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Animal hair structure changes from summer to winter to fend off freezing weather, researchers show

Animal hair structure changes from summer to winter to fend off freezing weather
Air pockets inside pronghorn antelope hairs are smaller in summer (left) than in winter (right). Credit: Taylor Millett

Unique adaptations allow wild animals to survive temperature extremes that would quickly kill an unprotected human. For example, certain animals can withstand bitterly cold weather, thanks to the insulating properties of the hollow hairs that make up their coats.

Little has been known about these hairs, but now researchers have discovered that their inner structure changes with the seasons. The researchers will present their results today (March 17) at the spring meeting of the American Chemical Society (ACS).

"With some animals, the coat looks different in and ," says Taylor Millett, who is carrying out the research. A turns white in winter and brown in summer, for instance. "But in the animals we're studying, we've found that it's not just the outer coloring of the hair that's changing. The inner microscopic details are also changing to allow these animals to continue surviving in their environment."

Millett, an in the mechanical engineering program at Utah Tech University, is being mentored by Wendy Schatzberg, an associate chemistry professor, and Samuel Tobler, a physics professor. Cristina De La Vieja Medina is another undergraduate working on the project.

Schatzberg and Tobler teach undergraduate students to use a (SEM), which bombards a sample with electrons to produce an image that clearly reveals microscopic details.

"Once the students learn how to use the SEM to investigate , we give them the freedom to study other samples that interest them," Schatzberg says. "Taylor decided to pick animal hair. I never was particularly interested in animal hair until she brought it to our attention, but it's fascinating."

Millett, who describes herself as outdoorsy, had heard that the hair of pronghorn antelope is hollow, but nobody knew much more about it than that. "So I decided to cut it open and use the SEM to see what was going on," she recalls. For context, the dimensions of a pronghorn antelope's hair range from 5 to 15 centimeters (less than 6 inches) in length, depending on its location on the animal. The average diameter of the antelope hair is 440 micrometers.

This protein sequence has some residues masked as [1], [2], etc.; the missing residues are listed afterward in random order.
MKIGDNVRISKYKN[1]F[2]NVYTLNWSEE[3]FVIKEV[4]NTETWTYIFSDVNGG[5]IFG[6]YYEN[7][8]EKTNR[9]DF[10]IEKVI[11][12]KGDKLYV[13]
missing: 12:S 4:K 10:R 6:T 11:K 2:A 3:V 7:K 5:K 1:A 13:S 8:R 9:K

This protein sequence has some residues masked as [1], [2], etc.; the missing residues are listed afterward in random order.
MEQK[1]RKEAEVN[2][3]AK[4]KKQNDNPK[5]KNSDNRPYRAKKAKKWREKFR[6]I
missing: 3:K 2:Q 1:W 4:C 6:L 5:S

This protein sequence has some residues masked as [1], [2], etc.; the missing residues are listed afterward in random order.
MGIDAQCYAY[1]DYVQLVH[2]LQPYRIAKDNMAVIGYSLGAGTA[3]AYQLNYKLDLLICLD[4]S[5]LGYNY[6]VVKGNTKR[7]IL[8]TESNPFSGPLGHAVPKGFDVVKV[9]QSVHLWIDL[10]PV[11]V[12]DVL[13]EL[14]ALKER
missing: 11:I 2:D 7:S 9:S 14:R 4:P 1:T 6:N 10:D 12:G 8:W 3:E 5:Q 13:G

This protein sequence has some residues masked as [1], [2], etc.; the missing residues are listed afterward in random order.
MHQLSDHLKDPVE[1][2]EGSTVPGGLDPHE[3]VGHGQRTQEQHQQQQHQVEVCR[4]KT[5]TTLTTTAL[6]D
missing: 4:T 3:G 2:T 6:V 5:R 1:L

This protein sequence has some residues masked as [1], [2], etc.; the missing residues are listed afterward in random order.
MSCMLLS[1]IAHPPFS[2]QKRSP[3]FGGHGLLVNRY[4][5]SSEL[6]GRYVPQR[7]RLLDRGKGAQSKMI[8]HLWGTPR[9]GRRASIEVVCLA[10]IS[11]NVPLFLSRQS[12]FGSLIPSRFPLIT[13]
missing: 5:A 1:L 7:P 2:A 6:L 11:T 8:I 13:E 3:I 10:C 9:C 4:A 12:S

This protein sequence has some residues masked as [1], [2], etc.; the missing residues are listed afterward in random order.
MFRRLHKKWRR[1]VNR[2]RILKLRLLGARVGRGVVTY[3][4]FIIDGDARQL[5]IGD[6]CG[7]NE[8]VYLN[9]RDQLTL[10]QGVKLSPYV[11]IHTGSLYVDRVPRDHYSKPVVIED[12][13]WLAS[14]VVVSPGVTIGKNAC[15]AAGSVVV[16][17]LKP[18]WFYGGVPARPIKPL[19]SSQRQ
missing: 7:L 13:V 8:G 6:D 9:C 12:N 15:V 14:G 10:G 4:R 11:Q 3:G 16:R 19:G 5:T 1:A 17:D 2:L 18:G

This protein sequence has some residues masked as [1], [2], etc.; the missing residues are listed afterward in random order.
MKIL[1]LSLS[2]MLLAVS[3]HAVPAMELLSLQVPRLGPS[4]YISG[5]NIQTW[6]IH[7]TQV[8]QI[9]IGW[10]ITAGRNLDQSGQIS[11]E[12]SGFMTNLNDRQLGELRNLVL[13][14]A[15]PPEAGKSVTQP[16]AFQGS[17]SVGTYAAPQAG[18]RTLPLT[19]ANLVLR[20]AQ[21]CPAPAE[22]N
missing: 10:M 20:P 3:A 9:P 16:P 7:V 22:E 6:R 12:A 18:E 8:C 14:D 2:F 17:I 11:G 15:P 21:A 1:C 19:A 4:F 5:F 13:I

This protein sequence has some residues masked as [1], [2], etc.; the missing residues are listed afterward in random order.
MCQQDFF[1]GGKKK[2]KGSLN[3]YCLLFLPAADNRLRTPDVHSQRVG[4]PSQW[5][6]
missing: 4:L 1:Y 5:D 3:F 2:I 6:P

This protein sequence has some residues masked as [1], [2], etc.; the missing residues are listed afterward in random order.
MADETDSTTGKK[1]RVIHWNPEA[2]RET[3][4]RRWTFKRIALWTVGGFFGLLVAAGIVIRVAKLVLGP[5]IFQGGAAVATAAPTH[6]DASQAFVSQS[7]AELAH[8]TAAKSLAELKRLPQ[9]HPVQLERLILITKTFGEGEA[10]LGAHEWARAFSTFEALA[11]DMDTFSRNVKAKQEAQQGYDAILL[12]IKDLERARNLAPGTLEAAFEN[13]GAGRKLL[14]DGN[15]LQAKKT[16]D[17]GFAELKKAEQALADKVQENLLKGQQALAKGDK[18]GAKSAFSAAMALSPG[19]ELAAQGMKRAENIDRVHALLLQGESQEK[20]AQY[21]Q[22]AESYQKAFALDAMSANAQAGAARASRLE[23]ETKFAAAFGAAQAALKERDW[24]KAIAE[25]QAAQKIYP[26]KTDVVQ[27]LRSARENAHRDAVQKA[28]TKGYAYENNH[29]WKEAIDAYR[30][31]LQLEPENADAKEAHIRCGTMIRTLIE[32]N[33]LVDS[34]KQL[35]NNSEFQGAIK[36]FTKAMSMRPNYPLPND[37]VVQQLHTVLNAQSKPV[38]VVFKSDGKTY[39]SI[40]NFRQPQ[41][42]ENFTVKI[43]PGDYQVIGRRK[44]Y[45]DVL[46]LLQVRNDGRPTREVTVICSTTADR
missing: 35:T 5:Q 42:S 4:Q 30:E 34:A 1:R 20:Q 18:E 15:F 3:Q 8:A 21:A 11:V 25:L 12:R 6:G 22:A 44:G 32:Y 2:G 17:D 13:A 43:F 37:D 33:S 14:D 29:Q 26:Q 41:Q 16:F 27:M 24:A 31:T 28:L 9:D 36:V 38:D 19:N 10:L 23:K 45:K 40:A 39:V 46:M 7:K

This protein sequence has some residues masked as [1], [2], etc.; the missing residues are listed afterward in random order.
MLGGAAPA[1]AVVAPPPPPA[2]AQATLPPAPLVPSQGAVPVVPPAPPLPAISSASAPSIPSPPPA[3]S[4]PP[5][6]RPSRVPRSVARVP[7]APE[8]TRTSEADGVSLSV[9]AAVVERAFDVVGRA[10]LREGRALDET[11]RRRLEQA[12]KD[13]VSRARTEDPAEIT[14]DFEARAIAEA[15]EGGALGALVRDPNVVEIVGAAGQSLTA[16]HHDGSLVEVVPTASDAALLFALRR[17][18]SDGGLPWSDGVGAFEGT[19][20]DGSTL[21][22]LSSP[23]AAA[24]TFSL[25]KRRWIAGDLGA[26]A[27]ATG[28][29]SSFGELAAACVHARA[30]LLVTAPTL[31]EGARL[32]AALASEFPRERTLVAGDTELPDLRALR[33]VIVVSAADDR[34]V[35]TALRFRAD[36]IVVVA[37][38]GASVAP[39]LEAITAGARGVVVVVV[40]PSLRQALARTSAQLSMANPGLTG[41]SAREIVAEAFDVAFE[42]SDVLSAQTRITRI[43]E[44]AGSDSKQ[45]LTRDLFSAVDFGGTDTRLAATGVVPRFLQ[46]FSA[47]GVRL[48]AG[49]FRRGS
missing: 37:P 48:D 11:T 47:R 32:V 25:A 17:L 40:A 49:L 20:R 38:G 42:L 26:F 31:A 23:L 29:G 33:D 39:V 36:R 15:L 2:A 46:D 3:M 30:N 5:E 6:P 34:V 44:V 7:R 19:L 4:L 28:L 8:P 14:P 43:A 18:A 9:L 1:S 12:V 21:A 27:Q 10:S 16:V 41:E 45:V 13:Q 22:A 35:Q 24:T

Credit: American Chemical Society

She then asked her mentors if she could do additional studies. She chose big game animals, because previous research at other institutions had focused on domesticated animals such as sheep or llamas. "Nobody had branched out to wild animals because it's harder to get their hair," Millett says.

In addition to , she selected mule deer and Rocky Mountain elk—prey animals that can be found close to campus. She obtained winter and summer animal hair samples from a local wildlife taxidermist and from the Utah Division of Wildlife Resources, which picks up animals that have been hit by cars.

Millett and De La Vieja Medina sliced the hairs open, gold plated them to improve the SEM image resolution, and then examined and measured the spongy interior structures. These structures, consisting of a random collection of tiny hollow cavities, or air pockets, resemble messy honeycombs.

The students found that in both summer and winter hairs, the air pockets near the perimeter of the hairs were much smaller than those in the core. In addition, winter hairs had larger air pockets than summer hairs in all three species. In , for example, winter air pockets had an average diameter of 26 micrometers, while summer air pockets averaged 13 micrometers in diameter.

The core of the summer hair was, therefore, much more densely packed than the winter hair. "This is very intriguing, because those pockets create an insulative barrier that keeps the animals warm in winter," Millett says.

To determine whether these findings apply to other animals, including predator species such as bears, and bobcats, Millett is contacting zoos around the world for samples. The researchers also want to assess how geographic location and climate affect the results, Schatzberg notes.

"Is it just our area that's like this? And how much temperature difference between the seasons does it take? Sometimes up here we have a very large temperature difference between summer and winter," she says. "So there are all these variables to examine."

Millett is pondering how to apply the results. One potential application is synthetic insulation for houses and camping gear.

More information: Hollow hair and how its structure helps big game animals thermoregulate. digitalcommons.usu.edu/spacegrant/2023/all2023/35/

Citation: Animal hair structure changes from summer to winter to fend off freezing weather, researchers show (2024, March 17) retrieved 18 May 2024 from https://phys.org/news/2024-03-animal-hair-summer-winter-fend.html
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